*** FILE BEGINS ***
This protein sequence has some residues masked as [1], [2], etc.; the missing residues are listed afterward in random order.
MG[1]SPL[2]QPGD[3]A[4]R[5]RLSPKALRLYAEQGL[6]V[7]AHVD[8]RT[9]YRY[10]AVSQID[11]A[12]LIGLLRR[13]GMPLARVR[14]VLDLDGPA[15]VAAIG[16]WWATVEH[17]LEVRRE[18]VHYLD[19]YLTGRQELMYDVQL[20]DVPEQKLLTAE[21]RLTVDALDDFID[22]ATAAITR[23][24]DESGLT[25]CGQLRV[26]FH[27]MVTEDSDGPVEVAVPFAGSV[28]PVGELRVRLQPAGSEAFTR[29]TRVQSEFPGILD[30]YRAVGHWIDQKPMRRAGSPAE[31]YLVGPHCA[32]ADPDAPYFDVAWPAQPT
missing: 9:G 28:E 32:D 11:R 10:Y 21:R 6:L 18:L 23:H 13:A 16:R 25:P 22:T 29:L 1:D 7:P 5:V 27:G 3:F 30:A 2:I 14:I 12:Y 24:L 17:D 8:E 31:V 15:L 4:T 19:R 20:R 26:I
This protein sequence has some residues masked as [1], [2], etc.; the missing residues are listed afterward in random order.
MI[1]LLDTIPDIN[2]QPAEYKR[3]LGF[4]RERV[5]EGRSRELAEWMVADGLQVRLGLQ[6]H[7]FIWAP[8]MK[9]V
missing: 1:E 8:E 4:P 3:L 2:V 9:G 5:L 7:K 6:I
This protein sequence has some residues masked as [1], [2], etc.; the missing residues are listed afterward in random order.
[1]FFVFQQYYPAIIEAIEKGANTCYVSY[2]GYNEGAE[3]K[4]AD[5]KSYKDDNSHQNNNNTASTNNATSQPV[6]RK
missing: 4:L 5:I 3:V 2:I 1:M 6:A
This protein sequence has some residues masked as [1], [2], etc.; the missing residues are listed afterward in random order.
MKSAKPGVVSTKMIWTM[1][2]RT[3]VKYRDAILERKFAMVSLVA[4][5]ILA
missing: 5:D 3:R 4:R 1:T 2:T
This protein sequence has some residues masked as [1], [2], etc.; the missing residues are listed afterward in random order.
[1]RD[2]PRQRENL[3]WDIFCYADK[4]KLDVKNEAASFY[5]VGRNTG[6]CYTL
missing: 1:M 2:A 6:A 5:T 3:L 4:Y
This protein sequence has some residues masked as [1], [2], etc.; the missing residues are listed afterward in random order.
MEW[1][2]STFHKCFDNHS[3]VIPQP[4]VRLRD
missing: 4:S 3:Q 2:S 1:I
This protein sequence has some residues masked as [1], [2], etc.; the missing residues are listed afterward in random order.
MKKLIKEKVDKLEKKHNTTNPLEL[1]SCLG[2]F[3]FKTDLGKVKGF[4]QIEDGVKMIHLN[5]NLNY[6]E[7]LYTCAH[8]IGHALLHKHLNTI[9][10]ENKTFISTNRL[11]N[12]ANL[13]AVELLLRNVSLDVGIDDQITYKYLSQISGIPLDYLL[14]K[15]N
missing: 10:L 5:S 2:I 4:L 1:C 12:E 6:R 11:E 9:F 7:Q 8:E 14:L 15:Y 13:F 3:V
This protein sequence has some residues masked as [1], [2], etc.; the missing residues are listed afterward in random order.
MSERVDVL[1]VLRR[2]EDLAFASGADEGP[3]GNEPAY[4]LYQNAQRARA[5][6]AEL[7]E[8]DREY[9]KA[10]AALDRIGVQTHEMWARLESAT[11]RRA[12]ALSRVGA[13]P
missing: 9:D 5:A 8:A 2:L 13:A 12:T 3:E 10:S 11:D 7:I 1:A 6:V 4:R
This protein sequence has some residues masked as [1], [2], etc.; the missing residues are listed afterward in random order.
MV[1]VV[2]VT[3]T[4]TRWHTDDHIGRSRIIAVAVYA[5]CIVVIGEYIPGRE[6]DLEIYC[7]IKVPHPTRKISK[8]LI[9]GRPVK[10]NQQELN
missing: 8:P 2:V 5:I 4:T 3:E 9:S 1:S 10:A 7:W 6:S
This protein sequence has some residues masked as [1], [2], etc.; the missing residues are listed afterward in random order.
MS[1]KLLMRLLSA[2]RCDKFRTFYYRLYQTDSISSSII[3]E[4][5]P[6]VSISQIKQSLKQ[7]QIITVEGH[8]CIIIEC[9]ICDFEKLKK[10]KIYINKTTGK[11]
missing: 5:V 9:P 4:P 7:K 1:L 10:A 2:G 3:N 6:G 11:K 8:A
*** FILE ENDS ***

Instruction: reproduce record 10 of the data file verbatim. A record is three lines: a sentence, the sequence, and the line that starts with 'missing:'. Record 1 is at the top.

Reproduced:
This protein sequence has some residues masked as [1], [2], etc.; the missing residues are listed afterward in random order.
MS[1]KLLMRLLSA[2]RCDKFRTFYYRLYQTDSISSSII[3]E[4][5]P[6]VSISQIKQSLKQ[7]QIITVEGH[8]CIIIEC[9]ICDFEKLKK[10]KIYINKTTGK[11]
missing: 5:V 9:P 4:P 7:K 1:L 10:A 2:G 3:N 6:G 11:K 8:A